Beer brewing is nothing new. In fact, it pre-dates Christianity — some historians believe provisions aboard the Biblical Noah’s Ark included beer.

But it’s even older than that.

Babylonian clay tablets from 4300 BC detail what are known to be the oldest existing recipes for beer.

Archaeologists have unearthed evidence that beer was part of every civilization from the Mesopotamian empire to ancient China.

In 2016, the scientific journal Proceedings of the National Academy of Sciences, reported on a 5,000-year-old brewery that had been unearthed in the Central Plane of China. The ancient “beer-making tool kits” included funnels, pots and specialized jugs.

Fast forward thousands of years, and homebrewing made its way — legally — into the American mainstream.

Bootleg beer and liquor had been around for years, but it wasn’t until 1979, when President Jimmy Carter signed the bill that made homebrewing legal for the first time.

Thirty-eight years later, homebrewers are concocting their own specialized brews.

One such brewmaster is Shawn Murphy of Colington Harbour in Kill Devil Hills.

“We started around 2000, because my beekeeping hobby had to stop when I had anaphylaxis shock and nearly died due to an unknown bee allergy,” Murphy says.

“Beer-making seemed like a good replacement hobby. It has worked out; I get lots more help making beer than raising bees.”

The “we” Murphy to who Murphy refers is a club of six or so friends — including Mark Bueker, Bob Carter and Bryan Oroson — dubbed the “Outrigger Brewing Co.” The club is named after the canal-front street on which Murphy lives.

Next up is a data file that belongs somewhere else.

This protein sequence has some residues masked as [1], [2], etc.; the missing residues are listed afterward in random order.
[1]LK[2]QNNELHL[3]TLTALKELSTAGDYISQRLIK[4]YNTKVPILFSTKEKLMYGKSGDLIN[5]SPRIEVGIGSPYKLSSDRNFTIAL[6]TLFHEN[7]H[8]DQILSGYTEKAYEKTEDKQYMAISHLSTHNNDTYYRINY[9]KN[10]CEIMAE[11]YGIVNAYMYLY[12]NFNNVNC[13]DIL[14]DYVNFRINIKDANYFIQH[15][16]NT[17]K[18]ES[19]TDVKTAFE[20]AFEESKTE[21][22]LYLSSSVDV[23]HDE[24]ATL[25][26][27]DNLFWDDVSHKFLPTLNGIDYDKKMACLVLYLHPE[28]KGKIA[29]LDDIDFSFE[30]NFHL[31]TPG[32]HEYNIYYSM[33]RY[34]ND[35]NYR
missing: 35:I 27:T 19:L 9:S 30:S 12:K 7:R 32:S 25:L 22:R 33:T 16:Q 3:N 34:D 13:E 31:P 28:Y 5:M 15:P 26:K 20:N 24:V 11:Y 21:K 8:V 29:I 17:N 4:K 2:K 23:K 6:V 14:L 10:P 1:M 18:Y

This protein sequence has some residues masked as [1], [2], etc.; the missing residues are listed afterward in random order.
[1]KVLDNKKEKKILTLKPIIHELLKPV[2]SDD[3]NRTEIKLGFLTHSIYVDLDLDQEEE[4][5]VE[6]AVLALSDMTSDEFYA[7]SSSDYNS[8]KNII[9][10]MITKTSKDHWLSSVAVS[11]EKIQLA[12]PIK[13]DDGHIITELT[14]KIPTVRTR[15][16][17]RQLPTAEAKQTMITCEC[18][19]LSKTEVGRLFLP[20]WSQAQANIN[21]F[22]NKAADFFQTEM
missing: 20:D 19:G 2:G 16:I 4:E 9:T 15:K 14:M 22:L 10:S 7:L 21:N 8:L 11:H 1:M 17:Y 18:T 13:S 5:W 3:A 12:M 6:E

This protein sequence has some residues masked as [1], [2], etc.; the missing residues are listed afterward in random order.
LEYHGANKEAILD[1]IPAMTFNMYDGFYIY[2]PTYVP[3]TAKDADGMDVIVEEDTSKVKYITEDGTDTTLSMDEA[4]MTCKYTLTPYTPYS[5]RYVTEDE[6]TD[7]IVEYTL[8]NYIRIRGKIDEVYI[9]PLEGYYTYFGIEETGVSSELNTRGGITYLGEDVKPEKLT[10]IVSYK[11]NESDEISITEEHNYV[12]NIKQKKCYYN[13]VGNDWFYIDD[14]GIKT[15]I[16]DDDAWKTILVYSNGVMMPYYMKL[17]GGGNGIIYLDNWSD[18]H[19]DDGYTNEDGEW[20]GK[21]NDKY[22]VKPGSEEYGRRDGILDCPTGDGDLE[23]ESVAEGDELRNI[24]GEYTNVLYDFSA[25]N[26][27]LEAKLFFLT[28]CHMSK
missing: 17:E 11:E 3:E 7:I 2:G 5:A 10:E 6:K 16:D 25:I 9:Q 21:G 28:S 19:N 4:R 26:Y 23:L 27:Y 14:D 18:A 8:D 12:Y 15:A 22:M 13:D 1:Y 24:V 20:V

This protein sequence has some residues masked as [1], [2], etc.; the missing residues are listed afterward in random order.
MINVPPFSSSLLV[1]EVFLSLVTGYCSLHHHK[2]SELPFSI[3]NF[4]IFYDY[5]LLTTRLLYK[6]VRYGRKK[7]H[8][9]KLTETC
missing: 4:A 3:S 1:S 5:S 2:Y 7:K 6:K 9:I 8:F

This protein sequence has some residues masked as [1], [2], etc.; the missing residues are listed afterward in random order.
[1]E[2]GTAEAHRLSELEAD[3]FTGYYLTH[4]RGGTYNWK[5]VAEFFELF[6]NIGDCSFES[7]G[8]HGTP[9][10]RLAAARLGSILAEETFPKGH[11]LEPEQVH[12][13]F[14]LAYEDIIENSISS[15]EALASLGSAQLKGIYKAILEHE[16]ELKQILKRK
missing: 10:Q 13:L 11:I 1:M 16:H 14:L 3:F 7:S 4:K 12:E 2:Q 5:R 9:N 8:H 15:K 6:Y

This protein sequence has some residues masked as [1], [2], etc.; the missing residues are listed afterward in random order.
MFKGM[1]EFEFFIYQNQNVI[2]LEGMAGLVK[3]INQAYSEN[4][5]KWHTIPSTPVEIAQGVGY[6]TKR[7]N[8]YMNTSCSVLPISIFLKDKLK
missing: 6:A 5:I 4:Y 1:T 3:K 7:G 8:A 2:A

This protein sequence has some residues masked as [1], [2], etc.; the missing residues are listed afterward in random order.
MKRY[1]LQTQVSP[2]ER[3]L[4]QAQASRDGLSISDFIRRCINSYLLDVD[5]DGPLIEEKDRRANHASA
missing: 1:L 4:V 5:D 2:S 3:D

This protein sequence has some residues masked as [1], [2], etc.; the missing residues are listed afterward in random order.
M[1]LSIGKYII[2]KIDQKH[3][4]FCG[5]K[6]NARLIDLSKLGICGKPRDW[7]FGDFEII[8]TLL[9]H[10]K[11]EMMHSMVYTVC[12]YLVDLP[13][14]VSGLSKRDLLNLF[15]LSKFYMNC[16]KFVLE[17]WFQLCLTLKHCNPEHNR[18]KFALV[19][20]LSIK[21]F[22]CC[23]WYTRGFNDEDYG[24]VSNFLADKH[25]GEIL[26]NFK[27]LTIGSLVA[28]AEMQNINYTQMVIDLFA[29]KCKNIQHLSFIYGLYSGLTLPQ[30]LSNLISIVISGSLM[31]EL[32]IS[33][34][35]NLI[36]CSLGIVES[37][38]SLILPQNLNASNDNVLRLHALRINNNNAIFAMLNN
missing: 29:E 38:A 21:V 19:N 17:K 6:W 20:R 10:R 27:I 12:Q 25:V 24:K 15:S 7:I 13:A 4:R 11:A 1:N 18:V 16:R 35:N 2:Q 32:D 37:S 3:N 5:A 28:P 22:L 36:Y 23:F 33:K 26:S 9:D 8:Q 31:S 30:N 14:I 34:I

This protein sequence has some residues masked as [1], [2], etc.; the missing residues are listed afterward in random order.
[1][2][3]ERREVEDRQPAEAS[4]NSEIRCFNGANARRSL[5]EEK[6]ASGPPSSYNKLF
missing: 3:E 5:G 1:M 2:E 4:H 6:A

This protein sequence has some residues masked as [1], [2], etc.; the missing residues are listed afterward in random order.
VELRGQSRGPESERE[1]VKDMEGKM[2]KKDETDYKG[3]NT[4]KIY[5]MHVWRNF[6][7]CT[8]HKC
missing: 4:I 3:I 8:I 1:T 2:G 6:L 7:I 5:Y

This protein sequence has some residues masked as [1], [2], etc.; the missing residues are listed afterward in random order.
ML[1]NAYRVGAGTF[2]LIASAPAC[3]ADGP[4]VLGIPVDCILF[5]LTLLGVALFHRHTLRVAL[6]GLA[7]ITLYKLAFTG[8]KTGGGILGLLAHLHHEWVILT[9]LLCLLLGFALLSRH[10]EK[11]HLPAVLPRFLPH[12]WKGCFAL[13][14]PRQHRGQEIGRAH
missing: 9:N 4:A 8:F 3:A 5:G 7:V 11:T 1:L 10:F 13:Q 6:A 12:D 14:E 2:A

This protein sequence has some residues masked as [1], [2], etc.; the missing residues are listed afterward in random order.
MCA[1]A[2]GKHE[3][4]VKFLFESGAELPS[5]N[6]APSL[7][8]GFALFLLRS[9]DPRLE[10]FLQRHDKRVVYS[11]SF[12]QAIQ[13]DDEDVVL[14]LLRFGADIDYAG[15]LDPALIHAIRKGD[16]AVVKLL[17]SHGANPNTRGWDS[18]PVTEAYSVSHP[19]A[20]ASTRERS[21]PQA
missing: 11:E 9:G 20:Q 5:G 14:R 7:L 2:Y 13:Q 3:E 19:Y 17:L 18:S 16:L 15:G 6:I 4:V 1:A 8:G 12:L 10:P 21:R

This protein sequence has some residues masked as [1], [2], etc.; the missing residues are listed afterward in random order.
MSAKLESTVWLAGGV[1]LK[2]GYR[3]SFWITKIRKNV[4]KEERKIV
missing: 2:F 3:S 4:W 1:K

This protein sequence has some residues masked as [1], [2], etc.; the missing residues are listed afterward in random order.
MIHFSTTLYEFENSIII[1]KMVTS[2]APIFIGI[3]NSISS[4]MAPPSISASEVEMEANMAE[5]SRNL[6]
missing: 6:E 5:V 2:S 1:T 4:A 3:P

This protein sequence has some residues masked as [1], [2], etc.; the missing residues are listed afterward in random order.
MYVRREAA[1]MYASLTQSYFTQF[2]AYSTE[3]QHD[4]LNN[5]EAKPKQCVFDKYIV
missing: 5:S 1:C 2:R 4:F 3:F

Murphy says there are some very good beers available on the market, but what he and his fellow brewmates create, “tastes better than any store-bought beer.”

On top of that, no two 15-galling batches — which produce 24 two-liter growlers — are exactly alike.

“We rarely attempt to repeat any particular recipe,” he says. “Most of ours beers resemble pale ales or farmhouse style and steam wheat beers from time-to-time.”

Time-wise, beermaking is not a big committment, which also appeals to Murphy and the gang.

“It is fun hobby and a very interesting process. We just put in a couple of hours from time to time and the yeast does all the hard work,” he says. “Each batch is a new and unique product; it’s exciting to taste the first taste and see all the different flavors come together.”


Murphy says getting started as a homebrewer is simple, and the cost and equipment required is minimal:

  • A large stainless brew pot
  • 7-gallon bucket for primary fermentation
  • 5-gallon glass carboy for a secondary
  • fermentation
  • Ingredient kit of malt, hops and yeast
  • Bottles, caps and a
  • capper.

“It’s nice to have a hydrometer to measure the amount of fermentable sugar and then a final gravity, which allows you to determine the production of alcohol with some simple math — all very available and affordable to do for 5-gallon batches.”

There are beer-making plenty of recipes available online.

The process takes approximately two weeks from start to sip.

“We steep the mash for an hour at about 155-to 160 degrees, boil the wort and hops for an hour, then chill, add yeast and put in primary fermenter for 2-7 days,” Murphy says. The mixture is transferred to a secondary fermenter for a total fermentation of two weeks, then bottle din 2-liter growlers for one week to allow bottle fermentation to add carbonation.

“When I got started, they told me it was as hard as baking a batch of cookies,” he says. “I would say they exaggerated the difficulty. It is much easier than baking cookies.”

With the holidays around the corner, it’s not a bad time to give it a try.

“Mark Bueker creates new Outrigger Brewing Co. T-shirts every Christmas for all the brewers.”

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